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Virtua Health Provides Lead Screenings to Protect N.J.’s Youngest Residents

May 28, 2024 - Mobile Unit Makes Impact in Under-Resourced Neighborhoods

May 28, 2024

Lead contamination has been in the news frequently—from lead contaminated applesauce sold at discount stores to lead contamination found at a Trenton, NJ, school. And that’s because lead is all around us. It’s in our environment—soil, water, dust. It’s in our food and our drinking water from lead pipes and fixtures. It’s in our homes—especially in houses built before 1976. It’s in lead-based paint, old furniture, pottery, glassware, beauty products, children’s toys, and even some candy.

Lead is everywhere, and Virtua Health wants to protect its community – most notably children – through education, testing, and medical care. 

“Lead contamination has been an issue for a very long time, particularly in underserved communities. Fourteen percent of children living in communities that lack accessible healthcare services have elevated lead levels, compared to 2.5% nationally,” explained Maria Emerson, Virtua’s director of pediatric rehabilitation services. “Virtua’s Pediatric Mobile Services brings these necessary medical screening and services, at no charge, to the children who need them most. There is much we can do to reduce the risk of lead poisoning for these children.”

Lead poisoning occurs when lead builds up in the body over a period of months or years. There is no safe level of lead in children. Even small amounts of lead can cause serious health problems, especially in children under the age of six. Lead can disrupt the normal growth and development of a child’s brain and central nervous system, causing irreversible damage.

Early detection and intervention can prevent long-term health complications associated with lead poisoning.

Symptoms of lead poisoning in children can include behavioral problems and trouble concentrating, headaches, loss of appetite, weight loss, nausea and vomiting, constipation, feeling tired, muscle and joint weakness, paleness, and a metallic taste in the mouth.

Virtua’s Pediatric Mobile Services team provides lead screenings to children. Licensed medical professionals obtain a small blood sample from a finger prick, which is analyzed in three minutes. If the test shows lead levels above 5mcg/dL, follow-up tests are needed. These tests are performed by a physician or laboratory and an investigation for lead hazards may be conducted at the child’s home and environments the child frequently visits.

Additionally, Virtua will present its Good Food to Grow Program, which teaches children about healthy eating. Each child will receive a bag of fruits and vegetables to take home. Good nutrition, especially Vitamin C, iron, and calcium in the diet, can reduce the amount of lead absorbed by children’s bodies.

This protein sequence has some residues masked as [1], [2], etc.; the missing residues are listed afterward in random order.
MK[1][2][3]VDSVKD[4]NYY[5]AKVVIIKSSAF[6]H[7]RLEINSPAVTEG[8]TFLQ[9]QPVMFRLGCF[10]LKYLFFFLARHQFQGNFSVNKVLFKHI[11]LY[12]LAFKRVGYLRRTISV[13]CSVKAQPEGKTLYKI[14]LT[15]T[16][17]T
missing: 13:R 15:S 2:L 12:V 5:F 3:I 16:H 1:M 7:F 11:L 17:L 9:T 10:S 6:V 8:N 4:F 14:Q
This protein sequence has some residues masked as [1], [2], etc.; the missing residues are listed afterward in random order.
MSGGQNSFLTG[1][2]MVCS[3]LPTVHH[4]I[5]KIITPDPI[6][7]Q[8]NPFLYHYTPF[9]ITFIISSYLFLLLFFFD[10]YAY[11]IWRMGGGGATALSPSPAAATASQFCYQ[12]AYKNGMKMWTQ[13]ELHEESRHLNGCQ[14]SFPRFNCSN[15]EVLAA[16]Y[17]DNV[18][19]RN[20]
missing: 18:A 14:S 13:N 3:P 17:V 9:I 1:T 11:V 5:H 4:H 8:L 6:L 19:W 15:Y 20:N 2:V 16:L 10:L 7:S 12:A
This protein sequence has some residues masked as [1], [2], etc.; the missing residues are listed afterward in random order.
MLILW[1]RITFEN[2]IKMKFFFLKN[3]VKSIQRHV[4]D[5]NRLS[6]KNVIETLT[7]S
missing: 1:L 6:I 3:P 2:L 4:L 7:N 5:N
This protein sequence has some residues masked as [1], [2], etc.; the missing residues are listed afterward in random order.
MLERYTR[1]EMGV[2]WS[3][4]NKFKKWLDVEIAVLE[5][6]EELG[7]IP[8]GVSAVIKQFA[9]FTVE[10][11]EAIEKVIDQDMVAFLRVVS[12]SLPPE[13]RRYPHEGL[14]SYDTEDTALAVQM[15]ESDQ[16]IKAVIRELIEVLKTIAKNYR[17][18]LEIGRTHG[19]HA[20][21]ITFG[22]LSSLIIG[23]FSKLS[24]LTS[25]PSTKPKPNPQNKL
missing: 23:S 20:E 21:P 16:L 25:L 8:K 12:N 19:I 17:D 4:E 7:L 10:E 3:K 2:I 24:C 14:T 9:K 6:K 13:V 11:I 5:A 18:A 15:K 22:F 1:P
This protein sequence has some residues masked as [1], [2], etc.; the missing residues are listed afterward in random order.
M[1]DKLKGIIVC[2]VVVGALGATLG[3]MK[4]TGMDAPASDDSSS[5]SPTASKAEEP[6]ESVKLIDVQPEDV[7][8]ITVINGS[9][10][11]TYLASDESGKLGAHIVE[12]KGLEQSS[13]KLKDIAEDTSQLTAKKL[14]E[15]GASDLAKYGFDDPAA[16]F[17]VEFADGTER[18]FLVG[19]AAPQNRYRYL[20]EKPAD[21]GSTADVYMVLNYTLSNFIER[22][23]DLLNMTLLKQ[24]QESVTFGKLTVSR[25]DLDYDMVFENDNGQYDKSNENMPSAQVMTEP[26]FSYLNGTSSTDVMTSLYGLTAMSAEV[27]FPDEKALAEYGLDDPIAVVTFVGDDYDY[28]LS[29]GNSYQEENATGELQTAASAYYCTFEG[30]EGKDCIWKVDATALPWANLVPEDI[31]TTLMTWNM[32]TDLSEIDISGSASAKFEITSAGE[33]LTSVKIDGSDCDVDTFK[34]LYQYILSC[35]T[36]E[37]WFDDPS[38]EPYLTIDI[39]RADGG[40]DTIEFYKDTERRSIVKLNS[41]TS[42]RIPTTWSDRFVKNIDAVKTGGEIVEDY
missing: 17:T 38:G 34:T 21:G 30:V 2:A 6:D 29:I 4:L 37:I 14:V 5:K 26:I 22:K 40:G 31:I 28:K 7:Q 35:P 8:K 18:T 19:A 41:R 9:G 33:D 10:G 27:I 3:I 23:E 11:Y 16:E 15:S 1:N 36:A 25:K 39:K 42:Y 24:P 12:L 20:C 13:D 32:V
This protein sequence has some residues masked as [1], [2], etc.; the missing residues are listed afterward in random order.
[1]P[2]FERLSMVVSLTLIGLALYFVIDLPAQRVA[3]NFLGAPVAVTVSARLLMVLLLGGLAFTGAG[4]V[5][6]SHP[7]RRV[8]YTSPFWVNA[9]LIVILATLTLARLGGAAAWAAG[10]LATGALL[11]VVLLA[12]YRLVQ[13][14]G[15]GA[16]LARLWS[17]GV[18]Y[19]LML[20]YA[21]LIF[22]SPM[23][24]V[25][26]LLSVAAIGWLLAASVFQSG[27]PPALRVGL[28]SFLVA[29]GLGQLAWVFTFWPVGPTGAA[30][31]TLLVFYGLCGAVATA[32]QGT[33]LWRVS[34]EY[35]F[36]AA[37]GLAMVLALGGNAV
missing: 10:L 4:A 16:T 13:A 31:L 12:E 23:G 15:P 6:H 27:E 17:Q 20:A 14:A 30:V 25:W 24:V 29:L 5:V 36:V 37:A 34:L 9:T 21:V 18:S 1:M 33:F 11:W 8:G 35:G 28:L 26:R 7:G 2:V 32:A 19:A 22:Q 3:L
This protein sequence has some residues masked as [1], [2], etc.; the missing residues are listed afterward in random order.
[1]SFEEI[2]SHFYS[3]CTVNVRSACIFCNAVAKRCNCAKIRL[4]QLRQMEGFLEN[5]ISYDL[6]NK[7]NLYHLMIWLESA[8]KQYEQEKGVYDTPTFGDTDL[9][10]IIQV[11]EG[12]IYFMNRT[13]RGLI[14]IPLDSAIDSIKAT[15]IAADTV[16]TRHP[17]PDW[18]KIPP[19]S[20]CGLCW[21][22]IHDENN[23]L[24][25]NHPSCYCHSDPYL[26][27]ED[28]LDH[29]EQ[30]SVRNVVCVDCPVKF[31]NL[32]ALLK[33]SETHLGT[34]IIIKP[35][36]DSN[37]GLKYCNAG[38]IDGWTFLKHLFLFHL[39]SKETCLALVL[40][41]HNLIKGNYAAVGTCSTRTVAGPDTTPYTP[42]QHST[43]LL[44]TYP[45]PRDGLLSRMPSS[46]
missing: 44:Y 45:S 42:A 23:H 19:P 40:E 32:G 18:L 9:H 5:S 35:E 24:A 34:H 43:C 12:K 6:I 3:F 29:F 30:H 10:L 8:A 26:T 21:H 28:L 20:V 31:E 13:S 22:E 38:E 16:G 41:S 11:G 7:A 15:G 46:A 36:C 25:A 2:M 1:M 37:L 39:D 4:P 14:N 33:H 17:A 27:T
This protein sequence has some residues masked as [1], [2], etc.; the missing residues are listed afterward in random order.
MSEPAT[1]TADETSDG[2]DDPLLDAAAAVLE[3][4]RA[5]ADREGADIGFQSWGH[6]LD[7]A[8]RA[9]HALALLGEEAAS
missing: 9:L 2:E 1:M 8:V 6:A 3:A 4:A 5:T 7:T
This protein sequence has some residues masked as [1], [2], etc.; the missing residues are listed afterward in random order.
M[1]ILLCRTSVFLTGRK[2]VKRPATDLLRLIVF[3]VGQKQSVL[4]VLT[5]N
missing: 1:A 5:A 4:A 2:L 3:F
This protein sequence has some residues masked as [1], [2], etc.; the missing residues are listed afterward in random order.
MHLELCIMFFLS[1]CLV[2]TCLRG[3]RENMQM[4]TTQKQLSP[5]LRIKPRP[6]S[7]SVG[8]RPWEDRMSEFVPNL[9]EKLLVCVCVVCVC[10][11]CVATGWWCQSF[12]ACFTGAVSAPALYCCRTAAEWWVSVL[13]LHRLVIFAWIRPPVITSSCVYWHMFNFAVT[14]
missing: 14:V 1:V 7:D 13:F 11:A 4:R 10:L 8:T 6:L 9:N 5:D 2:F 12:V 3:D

Advancing Health Equity
Many people don’t have access to health services, screenings, and vital tests. Obstacles, such as lack of transportation, scheduling conflicts due to job demands, childcare, and language barriers often prevent people from seeking important health screenings.

Virtua’s fleet of mobile health vehicles brings services to those who need it most. Virtua’s Pediatric Mobile Services Unit provides a multitude of health services—including lead and dental screenings, developmental screenings, flu shots, back-to-school physicals, vaccinations, vision and hearing screenings, community resources and referrals to specialized services to children living in underserved neighborhoods in Camden, Gloucester, and Burlington counties. The program has bilingual staff, including speakers of Spanish and Portuguese.

Fueled by Philanthropy
Thanks to a grant from the Frank S. Flowers Charitable Trust, Virtua purchased the lead testing kits necessary to conduct the lead screenings. Mr. Flowers, a resident of Woodbury, NJ, before his death in 1979, established a trust providing grants to educational, youth, health-related, and religious organizations located in Gloucester County.

The Virtua Pediatric Mobile Services program is funded by several generous donors, including individuals, businesses, and foundations. In November 2023, the Joseph Lacroce Foundation donated $1 million in support of a second mobile unit, which will begin operations in June 2024.